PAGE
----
ITF-ETF joint Press Release
A year after P&O Ferries illegally fired 786 UK seafarers, European and global unions are calling for the country’s latest Prime Minister, Rishi Sunak, to crack down on corporations who break the law and violate the labour rights of British workers.
“It is unbelievable that one year on from P&O Ferries’ mass sackings there have been exactly zero penalties, fines or charges brought against the company or its disgraced CEO Peter Hebblethwaite by the UK government,” said Stephen Cotton, General Secretary of the International Transport Workers’ Federation (ITF).
“Despite all the rhetoric and bluster, despite Rishi Sunak calling P&O’s actions ‘‘appalling’, the UK government has proven totally feckless when it comes to actually holding this company to account once the cameras were switched off.”
Cotton said the lack of action from the UK government was even more appalling considering Hebblethwaite admitted to a British parliamentary hearing that he broke the law and said he would do so again.
P&O Ferries broke the law on 17 March 2022 when it fired the workers via a pre-recorded Zoom call, flouting the country’s requirement for employers to consult with employees’ unions, in this case, the RMT and Nautilus International. The crew were then escorted off ships by security guards wearing balaclavas and quickly replaced by overseas-sourced, non-unionised agency staff recruited on much lower pay.
Under the scheme, the new workers were paid less than the UK national minimum wage and were expected to work tours of duty so long as to be considered unsafe.
“When a company so blatantly breaks the law and then violates national minimum wage statutes, one would expect the British government to stand up for the rights of their own citizens and against lawbreaking multinationals,” said the General Secretary of the European Transport Workers’ Federation, Livia Spera.
“By allowing employers to treat its citizens’ legal and contractual protections as merely ‘optional’, the UK government is giving the green light to a race to the bottom in transport, in safety, in wages – and that drives down standards across the whole of Europe,” she said.
Global solidarity with sacked seafarers
“P&O Ferries are a disgrace to the European ferries sector,” ETF’s Spera said. “We took very seriously what happened with P&O, and that is why transport workers voted CEO Peter Hebblethwaite as the worst employer in Europe at our Congress last year.”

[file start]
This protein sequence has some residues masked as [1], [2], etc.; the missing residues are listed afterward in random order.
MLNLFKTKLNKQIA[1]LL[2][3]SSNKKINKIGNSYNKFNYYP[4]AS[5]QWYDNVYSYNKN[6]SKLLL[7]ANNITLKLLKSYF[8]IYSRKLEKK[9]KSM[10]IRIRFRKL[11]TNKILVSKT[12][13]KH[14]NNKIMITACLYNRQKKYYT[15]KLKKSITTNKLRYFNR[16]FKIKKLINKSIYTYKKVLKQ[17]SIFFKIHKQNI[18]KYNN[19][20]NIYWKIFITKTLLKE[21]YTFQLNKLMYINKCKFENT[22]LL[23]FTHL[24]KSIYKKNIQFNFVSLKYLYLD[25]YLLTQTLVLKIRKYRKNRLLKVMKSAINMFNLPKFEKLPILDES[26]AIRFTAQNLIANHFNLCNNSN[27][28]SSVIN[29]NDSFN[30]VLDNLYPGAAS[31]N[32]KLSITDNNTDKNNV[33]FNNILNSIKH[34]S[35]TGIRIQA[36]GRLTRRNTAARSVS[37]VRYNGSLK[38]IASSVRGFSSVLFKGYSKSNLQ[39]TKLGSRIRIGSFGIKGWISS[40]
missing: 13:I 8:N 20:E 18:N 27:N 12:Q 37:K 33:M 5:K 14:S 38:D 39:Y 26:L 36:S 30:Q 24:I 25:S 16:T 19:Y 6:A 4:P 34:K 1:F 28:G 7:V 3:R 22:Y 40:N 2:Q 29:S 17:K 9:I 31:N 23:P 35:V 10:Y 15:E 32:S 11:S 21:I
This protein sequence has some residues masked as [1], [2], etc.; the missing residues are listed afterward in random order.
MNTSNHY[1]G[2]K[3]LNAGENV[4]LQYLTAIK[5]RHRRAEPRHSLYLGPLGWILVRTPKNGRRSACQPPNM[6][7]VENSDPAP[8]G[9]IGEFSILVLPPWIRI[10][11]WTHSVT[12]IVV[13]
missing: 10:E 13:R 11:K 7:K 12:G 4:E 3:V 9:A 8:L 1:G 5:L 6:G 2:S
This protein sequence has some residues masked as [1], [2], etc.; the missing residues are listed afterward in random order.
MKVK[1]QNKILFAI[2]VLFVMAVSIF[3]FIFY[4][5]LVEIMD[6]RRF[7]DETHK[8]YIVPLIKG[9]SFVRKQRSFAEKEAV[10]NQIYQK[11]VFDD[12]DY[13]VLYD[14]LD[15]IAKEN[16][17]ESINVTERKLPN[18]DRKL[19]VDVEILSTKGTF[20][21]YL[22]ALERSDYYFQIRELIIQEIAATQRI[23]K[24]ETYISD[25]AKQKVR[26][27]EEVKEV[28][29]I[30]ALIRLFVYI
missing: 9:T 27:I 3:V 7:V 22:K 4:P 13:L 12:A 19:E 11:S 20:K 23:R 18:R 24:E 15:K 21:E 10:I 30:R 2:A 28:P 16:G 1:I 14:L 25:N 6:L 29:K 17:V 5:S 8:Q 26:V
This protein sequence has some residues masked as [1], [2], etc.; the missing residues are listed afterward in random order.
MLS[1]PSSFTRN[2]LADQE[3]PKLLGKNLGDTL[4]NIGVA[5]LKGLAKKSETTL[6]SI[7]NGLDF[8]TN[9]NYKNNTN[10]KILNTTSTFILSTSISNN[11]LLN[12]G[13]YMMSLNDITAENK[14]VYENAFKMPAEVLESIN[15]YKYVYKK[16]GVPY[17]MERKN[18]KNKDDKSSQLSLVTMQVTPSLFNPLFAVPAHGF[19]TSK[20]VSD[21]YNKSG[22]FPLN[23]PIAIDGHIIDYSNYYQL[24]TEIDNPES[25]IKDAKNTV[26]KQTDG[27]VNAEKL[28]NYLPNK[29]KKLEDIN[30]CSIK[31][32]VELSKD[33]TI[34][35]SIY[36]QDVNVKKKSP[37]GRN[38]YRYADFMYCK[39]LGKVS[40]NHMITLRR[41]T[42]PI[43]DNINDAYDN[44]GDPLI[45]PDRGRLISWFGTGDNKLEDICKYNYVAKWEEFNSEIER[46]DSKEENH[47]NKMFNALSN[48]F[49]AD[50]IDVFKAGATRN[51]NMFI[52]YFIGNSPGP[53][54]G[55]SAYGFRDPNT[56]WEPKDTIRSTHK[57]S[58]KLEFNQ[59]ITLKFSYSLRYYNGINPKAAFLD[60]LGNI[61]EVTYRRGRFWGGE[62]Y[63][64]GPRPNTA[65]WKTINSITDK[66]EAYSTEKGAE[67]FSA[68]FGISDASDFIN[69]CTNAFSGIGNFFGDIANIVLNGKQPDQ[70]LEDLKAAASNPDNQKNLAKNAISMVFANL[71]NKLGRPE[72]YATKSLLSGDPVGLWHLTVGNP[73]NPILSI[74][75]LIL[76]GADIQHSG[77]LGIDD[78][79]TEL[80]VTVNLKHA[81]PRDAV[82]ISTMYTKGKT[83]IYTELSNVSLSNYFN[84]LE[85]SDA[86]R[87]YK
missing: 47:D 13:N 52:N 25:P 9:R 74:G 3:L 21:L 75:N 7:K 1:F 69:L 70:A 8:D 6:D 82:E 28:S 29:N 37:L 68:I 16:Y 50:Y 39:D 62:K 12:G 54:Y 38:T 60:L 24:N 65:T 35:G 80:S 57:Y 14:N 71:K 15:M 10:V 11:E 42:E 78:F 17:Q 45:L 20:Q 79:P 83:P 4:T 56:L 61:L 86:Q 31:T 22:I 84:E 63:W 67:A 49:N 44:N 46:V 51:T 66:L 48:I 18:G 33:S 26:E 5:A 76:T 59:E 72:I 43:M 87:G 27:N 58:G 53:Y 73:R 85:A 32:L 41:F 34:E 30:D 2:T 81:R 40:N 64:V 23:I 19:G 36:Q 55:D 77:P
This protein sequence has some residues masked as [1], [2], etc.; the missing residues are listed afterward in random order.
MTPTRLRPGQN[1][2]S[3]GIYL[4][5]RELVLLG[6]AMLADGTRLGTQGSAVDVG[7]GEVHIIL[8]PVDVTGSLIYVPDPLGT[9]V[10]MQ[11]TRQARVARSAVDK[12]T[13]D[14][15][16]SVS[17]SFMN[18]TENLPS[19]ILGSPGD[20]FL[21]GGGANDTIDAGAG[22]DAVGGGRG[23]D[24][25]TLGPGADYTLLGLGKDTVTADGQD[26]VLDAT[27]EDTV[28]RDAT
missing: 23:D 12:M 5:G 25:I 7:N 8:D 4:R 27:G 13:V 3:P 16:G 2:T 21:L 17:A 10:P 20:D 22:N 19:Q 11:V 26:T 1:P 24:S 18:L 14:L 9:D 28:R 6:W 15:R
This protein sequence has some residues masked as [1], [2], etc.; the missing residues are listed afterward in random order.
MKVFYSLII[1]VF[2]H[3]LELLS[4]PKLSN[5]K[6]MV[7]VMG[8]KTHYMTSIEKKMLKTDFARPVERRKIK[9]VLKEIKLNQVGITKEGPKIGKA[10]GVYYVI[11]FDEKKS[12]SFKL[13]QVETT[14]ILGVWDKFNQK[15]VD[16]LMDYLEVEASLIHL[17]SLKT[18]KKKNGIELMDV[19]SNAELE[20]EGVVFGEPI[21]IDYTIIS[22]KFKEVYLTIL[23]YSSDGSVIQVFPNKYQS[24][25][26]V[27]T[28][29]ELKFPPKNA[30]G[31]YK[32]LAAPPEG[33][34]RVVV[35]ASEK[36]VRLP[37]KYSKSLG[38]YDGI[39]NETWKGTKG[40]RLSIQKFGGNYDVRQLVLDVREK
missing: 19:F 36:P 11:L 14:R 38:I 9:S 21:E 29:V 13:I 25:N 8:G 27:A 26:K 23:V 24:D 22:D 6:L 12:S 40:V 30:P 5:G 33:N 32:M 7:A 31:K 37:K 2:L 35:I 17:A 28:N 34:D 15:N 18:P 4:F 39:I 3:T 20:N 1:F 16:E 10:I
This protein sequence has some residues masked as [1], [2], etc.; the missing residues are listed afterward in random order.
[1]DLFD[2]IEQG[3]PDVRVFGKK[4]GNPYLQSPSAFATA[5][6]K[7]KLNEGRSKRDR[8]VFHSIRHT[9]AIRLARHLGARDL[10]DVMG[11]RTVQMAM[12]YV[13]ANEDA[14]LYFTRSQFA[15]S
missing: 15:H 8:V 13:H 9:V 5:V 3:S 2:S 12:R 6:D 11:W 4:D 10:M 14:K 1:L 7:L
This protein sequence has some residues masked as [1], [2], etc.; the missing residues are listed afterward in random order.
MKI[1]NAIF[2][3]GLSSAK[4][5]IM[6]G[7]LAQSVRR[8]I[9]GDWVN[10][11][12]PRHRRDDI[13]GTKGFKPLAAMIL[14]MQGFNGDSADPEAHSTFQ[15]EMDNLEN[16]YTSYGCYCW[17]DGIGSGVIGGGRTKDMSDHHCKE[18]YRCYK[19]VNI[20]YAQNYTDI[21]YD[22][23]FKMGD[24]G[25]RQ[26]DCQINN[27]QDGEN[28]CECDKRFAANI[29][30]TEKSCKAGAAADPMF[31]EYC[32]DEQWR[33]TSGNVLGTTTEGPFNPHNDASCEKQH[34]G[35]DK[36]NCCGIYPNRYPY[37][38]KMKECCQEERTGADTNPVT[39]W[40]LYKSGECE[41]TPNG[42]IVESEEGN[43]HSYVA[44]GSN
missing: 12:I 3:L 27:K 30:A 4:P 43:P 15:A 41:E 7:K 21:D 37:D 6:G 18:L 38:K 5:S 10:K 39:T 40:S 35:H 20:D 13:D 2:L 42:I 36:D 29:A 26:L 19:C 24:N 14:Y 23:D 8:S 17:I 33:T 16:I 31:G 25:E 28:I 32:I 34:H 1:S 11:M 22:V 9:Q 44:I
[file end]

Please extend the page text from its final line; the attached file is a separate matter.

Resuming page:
Since then, unions in the UK and globally have continued to hold the company and its leadership to account for their shameful treatment of workers.
In April, ITF’s Cotton delivered a petition with more than 10,000 signatures to P&O’s Dubai-based owner, DP World. Unions then mobilised in October to see Hebblethwaite unceremoniously dumped as a key speaker from the industry’s Interferry’s conference line-up.
Hebblethwaite would go on confirm P&O’s fall from grace by being crowned ‘Worst Boss in the World’ at the ITUC’s Congress in December.
Legal tools needed to stop corporate lawbreaking
Unions are demanding changes from Westminster to secure fairer ferries going forward.
Regionally, the UK government needs to secure bilateral agreements with nearby countries to ensure standards across key ferry routes and avoid a race to the bottom.
Closer to home, RMT and Nautilus have been pushing for amendments to the Seafarers’ Wages Bill. The government’s proposed law would force operators to pay the UK national minimum wage when their ferries are in UK territorial waters. But the law should also facilitate agreements between unions and operators on critical employment and safety conditions, such as caps on the length of time spent at sea.
Concerningly, even with amendment, the new law alone would not be enough to stop a repeat of the illegal firings. For that, new legal tools are needed in the workplace.
“The law they’ve proposed wouldn’t have stopped P&O Ferries,” said ITF’s Cotton.
“In order to prevent another jobs massacre, the UK government must scrap the ability of corporates to buy their way out of facing justice, as happened in this case.”
“The UK government needs to make it possible for workers and unions to enforce the rights we already have on paper so that companies like P&O Ferries have no choice but to follow the law in practice,” he said.
Under the changes sought, unions would be able to apply for ‘injunctive relief’ from UK courts, who will be given new powers to suspend sackings from taking effect until proper procedures had been demonstrated to have been followed by employers. Workers could also be reinstated if they had, in fact, been wrongfully dismissed.
ETF’s Spera said all workers needed the legal and industrial tools to stand up for themselves and their rights when employers flouted the rules. “From our perspective, we can see it has become too easy for corporations to exploit workers not just in Britain, but across Europe, and too hard for workers to fight back.”
“Without a rebalance towards fairness, Britain risks further deepening the shortage of workers in transport, and the big or transnational corporations will not be the ones coming with the needed solutions,” she said.